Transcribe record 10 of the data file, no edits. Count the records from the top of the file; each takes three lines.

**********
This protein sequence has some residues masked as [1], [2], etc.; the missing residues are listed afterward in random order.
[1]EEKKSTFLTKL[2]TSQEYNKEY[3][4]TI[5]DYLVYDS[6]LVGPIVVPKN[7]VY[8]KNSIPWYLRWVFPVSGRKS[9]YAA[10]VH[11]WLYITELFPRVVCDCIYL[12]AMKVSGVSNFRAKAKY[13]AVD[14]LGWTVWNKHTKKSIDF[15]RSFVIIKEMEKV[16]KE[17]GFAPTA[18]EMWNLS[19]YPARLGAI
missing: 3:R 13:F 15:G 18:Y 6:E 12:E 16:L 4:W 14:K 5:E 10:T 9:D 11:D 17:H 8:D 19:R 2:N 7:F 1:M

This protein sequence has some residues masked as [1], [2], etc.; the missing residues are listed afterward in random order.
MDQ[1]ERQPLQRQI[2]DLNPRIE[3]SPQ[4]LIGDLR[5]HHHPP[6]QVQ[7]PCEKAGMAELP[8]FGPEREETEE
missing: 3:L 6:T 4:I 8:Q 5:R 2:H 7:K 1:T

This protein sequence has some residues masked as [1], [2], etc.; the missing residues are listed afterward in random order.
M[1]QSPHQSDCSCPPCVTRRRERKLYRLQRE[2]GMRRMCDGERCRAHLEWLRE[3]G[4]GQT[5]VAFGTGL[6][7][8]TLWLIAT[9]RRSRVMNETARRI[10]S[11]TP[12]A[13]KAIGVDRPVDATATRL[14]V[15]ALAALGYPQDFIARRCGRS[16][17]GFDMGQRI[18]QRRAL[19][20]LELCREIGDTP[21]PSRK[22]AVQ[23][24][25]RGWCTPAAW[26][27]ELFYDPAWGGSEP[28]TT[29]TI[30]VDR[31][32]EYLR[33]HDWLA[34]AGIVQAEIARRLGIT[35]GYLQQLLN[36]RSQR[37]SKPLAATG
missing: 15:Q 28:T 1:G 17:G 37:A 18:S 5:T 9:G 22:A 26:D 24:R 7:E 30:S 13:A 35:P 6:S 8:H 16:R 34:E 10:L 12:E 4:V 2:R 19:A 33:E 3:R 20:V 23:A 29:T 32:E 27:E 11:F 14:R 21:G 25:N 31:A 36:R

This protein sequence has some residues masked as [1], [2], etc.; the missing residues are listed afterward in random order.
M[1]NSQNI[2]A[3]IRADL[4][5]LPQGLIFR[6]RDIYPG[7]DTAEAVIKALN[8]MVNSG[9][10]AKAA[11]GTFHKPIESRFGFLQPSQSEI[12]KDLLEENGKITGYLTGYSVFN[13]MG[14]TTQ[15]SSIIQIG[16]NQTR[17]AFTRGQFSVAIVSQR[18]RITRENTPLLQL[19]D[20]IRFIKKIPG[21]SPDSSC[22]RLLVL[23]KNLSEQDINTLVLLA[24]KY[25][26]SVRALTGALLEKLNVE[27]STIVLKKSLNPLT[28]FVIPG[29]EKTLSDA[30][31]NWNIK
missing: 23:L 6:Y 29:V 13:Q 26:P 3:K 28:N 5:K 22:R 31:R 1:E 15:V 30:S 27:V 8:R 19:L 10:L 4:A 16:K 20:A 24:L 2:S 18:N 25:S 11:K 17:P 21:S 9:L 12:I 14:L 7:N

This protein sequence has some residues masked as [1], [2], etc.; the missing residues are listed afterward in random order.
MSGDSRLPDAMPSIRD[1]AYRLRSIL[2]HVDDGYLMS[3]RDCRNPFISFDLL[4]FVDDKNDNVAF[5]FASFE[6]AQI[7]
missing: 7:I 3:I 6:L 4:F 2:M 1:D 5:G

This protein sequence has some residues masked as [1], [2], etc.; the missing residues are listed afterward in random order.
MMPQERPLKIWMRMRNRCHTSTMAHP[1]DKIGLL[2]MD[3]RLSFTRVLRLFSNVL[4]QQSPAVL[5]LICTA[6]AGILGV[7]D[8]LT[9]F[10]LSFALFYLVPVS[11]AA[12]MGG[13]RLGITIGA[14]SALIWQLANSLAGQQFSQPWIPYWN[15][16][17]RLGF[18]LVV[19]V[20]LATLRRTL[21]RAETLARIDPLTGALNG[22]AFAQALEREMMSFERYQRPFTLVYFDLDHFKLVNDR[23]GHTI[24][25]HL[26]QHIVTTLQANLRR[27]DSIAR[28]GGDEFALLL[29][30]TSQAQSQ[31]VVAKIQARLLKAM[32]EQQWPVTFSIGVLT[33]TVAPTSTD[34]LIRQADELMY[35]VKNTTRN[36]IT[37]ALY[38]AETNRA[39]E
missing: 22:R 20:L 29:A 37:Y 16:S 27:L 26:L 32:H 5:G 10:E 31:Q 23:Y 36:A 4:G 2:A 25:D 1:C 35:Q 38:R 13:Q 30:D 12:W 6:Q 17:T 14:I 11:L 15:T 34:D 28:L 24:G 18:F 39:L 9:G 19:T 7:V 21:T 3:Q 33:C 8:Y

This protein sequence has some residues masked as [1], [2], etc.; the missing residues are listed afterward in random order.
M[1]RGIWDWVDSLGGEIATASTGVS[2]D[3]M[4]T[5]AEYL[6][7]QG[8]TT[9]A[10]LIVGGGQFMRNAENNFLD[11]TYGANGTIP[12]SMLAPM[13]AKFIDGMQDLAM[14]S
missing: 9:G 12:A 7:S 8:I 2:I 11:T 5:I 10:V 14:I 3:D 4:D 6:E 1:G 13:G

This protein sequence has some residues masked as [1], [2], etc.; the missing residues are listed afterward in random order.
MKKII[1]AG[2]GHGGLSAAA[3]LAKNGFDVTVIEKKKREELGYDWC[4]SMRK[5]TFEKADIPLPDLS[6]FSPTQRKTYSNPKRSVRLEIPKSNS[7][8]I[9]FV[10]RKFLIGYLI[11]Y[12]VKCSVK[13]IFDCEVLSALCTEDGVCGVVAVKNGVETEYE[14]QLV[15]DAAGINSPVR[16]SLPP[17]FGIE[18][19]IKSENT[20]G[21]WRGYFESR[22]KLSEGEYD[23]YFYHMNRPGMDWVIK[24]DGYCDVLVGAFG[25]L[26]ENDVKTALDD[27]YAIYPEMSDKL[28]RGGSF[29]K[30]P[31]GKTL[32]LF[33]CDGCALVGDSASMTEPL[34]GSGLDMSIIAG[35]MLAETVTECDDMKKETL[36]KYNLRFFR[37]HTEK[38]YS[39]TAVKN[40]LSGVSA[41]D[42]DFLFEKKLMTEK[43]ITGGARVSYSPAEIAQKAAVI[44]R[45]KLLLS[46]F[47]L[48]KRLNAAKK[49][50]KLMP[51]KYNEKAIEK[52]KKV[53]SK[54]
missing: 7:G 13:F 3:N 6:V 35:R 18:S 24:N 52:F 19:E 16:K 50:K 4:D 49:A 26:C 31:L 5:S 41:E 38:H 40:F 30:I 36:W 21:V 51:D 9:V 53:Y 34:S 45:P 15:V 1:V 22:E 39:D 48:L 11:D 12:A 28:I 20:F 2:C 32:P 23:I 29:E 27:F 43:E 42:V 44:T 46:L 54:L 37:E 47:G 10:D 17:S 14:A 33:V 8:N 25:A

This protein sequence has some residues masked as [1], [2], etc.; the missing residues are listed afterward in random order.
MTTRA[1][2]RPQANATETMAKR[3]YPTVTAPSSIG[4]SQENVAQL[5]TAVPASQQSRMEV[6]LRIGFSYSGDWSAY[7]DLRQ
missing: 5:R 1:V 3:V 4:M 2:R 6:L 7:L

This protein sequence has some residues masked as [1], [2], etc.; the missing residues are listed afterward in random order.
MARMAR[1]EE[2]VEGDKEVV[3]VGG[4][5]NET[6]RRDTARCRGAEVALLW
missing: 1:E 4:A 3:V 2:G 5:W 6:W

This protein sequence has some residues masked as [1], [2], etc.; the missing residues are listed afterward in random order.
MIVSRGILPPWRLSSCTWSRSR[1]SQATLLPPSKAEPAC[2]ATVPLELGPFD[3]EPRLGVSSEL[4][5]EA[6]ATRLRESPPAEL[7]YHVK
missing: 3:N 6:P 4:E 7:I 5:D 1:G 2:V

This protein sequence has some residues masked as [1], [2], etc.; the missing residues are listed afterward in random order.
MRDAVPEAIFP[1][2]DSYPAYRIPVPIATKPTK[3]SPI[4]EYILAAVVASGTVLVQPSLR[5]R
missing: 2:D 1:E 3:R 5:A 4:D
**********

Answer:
This protein sequence has some residues masked as [1], [2], etc.; the missing residues are listed afterward in random order.
MARMAR[1]EE[2]VEGDKEVV[3]VGG[4][5]NET[6]RRDTARCRGAEVALLW
missing: 1:E 4:A 3:V 2:G 5:W 6:W